# Unlocking Trigonometry: Understanding the Inscribed Angle Theorem and Law of Sines

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## Chapter 1: Introduction to Trigonometry

Trigonometry doesn't have to be a source of confusion; it simply requires a fresh perspective. Visual proofs play a significant role in making concepts clearer, particularly the Inscribed Angle Theorem and the Law of Sines, which are closely interlinked.

### Section 1.1: The Inscribed Angle Theorem Explained

In this theorem, the chord AB intersects at the center point C, effectively spanning the circle's diameter. The segments CA, CD, and CB are all radial lines, making them equal in length. Consequently, all angles at point C are right angles. This setup results in two congruent triangles, ACD and BCD, with triangle ABC also being a right triangle, and angle ADB is right as well.

Now, consider what occurs when the diameter segment is rotated around point C.

As we pivot the diameter, the two smaller triangles lose their congruency but remain isosceles, with their equal sides being the length of the circleâ€™s radius. The angles at C increase for one triangle while decreasing for the other, yet the sum of these changes remains balanced. Despite these adjustments, angle ADB continues to hold its right angle.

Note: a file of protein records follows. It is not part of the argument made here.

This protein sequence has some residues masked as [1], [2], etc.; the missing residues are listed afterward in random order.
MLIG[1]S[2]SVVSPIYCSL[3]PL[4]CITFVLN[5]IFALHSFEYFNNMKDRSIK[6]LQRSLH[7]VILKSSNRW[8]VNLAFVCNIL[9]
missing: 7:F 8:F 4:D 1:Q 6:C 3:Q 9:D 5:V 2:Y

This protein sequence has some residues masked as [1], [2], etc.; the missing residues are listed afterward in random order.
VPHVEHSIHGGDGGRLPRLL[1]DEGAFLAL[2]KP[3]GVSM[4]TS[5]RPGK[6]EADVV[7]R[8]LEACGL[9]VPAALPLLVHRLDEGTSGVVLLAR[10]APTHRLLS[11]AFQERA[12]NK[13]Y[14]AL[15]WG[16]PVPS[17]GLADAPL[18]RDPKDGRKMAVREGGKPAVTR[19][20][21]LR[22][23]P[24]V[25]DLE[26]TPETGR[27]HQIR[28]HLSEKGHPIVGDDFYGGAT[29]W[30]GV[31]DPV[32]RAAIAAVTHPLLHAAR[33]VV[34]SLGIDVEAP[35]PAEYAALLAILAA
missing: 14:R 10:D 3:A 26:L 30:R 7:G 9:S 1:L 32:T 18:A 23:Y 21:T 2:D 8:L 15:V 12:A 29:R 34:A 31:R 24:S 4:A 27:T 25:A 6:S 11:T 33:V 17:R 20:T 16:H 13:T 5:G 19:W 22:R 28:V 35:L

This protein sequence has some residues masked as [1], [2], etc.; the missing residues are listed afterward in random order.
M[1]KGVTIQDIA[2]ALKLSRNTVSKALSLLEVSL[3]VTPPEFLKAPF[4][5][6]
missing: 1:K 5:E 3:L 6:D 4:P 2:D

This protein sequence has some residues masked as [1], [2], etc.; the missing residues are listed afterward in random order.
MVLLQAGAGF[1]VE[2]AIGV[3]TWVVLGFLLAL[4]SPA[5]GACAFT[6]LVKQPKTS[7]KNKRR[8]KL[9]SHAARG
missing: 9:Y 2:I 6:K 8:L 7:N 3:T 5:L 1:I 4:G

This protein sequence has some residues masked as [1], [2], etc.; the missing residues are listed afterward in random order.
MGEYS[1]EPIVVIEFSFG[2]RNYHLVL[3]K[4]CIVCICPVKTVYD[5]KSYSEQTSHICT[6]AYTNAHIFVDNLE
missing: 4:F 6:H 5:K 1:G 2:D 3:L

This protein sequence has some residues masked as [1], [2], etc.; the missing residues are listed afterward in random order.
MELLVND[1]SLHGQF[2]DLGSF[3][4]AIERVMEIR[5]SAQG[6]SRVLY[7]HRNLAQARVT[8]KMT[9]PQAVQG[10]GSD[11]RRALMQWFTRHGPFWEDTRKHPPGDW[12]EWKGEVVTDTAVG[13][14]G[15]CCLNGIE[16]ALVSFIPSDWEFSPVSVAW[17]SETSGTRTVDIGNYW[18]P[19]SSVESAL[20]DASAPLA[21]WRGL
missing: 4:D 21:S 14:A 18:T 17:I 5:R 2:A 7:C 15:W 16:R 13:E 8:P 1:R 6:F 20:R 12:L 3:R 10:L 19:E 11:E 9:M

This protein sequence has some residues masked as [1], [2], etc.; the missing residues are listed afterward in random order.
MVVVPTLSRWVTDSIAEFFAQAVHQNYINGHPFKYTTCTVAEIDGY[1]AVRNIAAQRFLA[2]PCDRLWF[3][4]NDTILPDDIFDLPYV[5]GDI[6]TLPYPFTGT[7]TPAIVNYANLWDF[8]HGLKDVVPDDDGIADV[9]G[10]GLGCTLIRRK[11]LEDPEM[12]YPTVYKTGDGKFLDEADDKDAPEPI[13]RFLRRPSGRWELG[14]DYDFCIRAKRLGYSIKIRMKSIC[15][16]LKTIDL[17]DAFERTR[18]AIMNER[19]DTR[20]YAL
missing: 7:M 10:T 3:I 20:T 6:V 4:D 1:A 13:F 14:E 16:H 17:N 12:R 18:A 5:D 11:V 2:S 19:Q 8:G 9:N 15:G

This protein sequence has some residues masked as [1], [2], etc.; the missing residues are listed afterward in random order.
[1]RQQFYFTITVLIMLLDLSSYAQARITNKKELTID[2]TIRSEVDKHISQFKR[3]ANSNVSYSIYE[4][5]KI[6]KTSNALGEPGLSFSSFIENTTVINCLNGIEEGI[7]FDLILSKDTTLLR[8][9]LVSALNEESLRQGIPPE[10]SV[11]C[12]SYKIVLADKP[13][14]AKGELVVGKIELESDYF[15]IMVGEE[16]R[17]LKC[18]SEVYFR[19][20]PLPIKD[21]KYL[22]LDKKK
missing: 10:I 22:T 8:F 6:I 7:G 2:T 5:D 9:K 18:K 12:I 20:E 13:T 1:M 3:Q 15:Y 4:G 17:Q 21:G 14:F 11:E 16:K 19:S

Thus, when a triangle is inscribed within a circle and one side crosses the diameter, that diameter serves as the hypotenuse of a right triangle.

#### Subsection 1.1.1: Generalization of the Inscribed Angle Theorem

Continuing from our previous point, if we pivot only the radial line CB, the angle at ACB will measure 180 degrees minus some value. The right angle at D will reduce by half of that same value. Hence, angle ADB will perpetually measure half of angle ACB.

This principle also applies if we rotate line AC around point C at a different angle. Therefore, when an angle is formed between two points on the circle and its center, another angle formed between the same two points and a different point outside the first angle will be exactly half of the initial angle.

## Chapter 2: The Law of Sines Unveiled

Having laid the groundwork with the Inscribed Angle Theorem, we can seamlessly transition into the Law of Sines.

The first video provides a visual proof of the Law of Sines, illustrating its application in trigonometry.

Consider a triangle inscribed within a unit circle.

From each vertex of the triangle, we draw lines to the center of the circle, where each side of the triangle acts as a chord. The segment DE bisects the central angle BDC, and according to the Inscribed Angle Theorem, angles BDE and BAC are equivalent.

Since BE represents the sine of angle ?, it follows that the side BC measures twice the sine of its opposite angle, which is also ?. This principle applies universally for every angle in the triangle, establishing that each side's length is double the sine of the angle opposite to it.

Thus, for triangle sides a, b, and c, and their opposing angles A, B, and C:

In the context of a unit circle, the constant k equals 2. For other circles, this constant will vary based on the scale of the circle.

The second video covers the Inscribed Angle Theorem, providing proofs and practice problems to reinforce your understanding.

What if point D were positioned on the opposite side of the circle? Can we extend this theorem further to accommodate that scenario?